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Hawthorne student-athletes and coaches reflect on the mental health conversation

HAWTHORNE, Fla. – Jazz Jackson is a senior at Hawthorne. She’s also an athlete.

“You have got to get to school on time cause this school starts real early, so I have to get to school on time. Make sure you do your work in class because if you don't do your work then these teachers will get to this coach, and you will be running,” Jackson said.

The life of a student-athlete is heavily consumed.

"These kids show up here at 8 o'clock in the morning, most of the time they don't leave until 5 in the afternoon. So we're spending more time with players, student-athletes than parents,” Hawthorne’s Head football and girls basketball coach Cornelius Ingram said.

Hawthorne's Athletic Director Dustin Adkins said they make sure student-athletes know they have the support.

"Really it's just building those tight-knit bonds with your student-athletes so when you notice any little or minor changes cause, it's sad to say but in this day and age any little minor change can result in major, major things happening in the future,” Adkins said.

Licensed psychologist Dr. Amanda Janner said these changes are not visible like a physical injury.

"An X-ray will show you what's wrong versus something with mental health that may be more concealed or even be encouraged to be concealed,” Dr. Janner said.

The pressures can get overwhelming.

"Especially towards me like, I'm the senior, I bring the energy to the team. But, when I go down I feel like my team go down and I be trying to boost them up, I be like 'I know I'm down right now but like y'all have to come up so we can win this game.' Like, when I got hurt Tuesday, I felt like it was just down bad,” Jazz Jackson said.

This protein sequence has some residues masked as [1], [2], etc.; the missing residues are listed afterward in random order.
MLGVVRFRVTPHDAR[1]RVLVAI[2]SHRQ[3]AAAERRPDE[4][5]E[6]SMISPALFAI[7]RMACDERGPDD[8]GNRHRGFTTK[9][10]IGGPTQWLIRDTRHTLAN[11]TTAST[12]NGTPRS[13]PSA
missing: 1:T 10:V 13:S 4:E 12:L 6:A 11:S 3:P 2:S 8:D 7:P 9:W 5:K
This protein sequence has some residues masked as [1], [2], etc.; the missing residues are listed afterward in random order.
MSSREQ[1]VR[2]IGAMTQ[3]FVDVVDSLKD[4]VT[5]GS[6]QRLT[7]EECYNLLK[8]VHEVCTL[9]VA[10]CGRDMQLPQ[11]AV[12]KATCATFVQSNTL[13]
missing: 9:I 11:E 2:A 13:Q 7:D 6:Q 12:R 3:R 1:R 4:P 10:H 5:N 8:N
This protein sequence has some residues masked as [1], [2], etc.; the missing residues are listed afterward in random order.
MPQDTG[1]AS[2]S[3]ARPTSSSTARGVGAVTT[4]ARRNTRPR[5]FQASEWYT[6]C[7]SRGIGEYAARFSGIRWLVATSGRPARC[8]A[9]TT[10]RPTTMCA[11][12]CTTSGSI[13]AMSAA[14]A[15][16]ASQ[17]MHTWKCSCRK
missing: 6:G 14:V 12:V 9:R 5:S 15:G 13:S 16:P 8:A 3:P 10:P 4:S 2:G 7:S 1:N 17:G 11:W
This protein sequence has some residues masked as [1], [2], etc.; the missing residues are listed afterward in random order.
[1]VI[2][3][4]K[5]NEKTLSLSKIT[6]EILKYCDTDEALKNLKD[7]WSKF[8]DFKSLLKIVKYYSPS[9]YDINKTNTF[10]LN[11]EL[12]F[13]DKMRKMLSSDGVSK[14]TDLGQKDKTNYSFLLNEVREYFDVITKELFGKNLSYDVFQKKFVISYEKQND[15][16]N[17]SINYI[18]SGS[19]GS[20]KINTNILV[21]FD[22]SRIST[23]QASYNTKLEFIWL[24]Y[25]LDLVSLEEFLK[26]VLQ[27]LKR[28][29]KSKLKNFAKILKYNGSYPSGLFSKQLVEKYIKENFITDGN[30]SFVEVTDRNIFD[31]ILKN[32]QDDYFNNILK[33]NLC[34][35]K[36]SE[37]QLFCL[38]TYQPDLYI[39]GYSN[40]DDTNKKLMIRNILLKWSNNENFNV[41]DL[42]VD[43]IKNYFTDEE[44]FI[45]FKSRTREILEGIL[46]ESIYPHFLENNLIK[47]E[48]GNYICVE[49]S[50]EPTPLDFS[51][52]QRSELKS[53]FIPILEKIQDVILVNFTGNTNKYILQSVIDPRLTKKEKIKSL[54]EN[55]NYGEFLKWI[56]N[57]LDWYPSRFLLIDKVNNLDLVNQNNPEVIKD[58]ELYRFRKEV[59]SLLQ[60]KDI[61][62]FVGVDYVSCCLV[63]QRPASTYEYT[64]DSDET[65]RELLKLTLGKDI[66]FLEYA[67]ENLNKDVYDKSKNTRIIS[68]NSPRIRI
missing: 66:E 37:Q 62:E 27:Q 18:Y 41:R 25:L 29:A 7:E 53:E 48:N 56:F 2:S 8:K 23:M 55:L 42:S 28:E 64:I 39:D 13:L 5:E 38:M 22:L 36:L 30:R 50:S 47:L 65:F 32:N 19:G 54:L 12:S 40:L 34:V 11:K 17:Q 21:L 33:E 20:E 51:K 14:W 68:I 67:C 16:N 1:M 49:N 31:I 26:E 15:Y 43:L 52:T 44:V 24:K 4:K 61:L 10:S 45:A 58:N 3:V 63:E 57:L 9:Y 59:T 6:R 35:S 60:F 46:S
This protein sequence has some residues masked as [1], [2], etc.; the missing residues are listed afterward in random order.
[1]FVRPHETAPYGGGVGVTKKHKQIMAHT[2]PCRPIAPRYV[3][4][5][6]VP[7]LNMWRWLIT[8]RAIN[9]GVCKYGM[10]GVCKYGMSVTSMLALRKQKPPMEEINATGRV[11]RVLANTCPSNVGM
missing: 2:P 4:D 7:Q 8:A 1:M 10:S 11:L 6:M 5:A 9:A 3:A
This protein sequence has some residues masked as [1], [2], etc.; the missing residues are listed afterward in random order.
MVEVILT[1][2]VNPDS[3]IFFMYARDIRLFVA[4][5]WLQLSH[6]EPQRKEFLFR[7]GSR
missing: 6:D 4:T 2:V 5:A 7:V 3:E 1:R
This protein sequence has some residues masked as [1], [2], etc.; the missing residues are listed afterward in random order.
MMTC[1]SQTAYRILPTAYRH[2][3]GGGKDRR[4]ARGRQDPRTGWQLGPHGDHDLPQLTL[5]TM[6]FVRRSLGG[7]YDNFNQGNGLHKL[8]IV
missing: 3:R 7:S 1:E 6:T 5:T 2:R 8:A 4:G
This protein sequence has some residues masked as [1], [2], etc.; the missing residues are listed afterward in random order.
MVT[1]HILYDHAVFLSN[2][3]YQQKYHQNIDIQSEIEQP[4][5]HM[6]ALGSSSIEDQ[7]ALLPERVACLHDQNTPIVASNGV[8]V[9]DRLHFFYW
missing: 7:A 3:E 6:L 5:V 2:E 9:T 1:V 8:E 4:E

That's when she and her teammates have each other's backs the most.

“Coaches, they like this, like you can talk to them and it’s like talking to like your dad, father cause they know where you coming from, and if you need them they're like one call away, really,” Jackson said.

"I just try to be really active in their lives and a positive role model because I know how important it is,” Cornelius Ingram said.

As a former University of Florida football and Philadelphia Eagles player, Cornelius Ingram said he understands the intensity.

“A coach or a teammate might say 'Oh man you're being soft,' 'Oh man you're being too emotional.' And I don't think a lot of people took it as serious back then. But now, it's very important,” Ingram said.

High-profile athletes like Simon Biles shed light on their struggles hoping to help rising stars like Jazz.

Dr. Janner said being able to speak openly about mental health helps take away some of that stigma, and urges people to seek proper resources if they are having trouble coping.

To reach the Alachua County Crisis Center call (352) 264-6789 and for the Suicide and Crisis Lifeline, call or text 988.

Camila is a reporter for WUFT News who can be reached by calling 352-392-6397 or emailing news@wuft.org.
Christopher is a reporter for WUFT News who can be reached by calling 352-392-6397 or emailing news@wuft.org.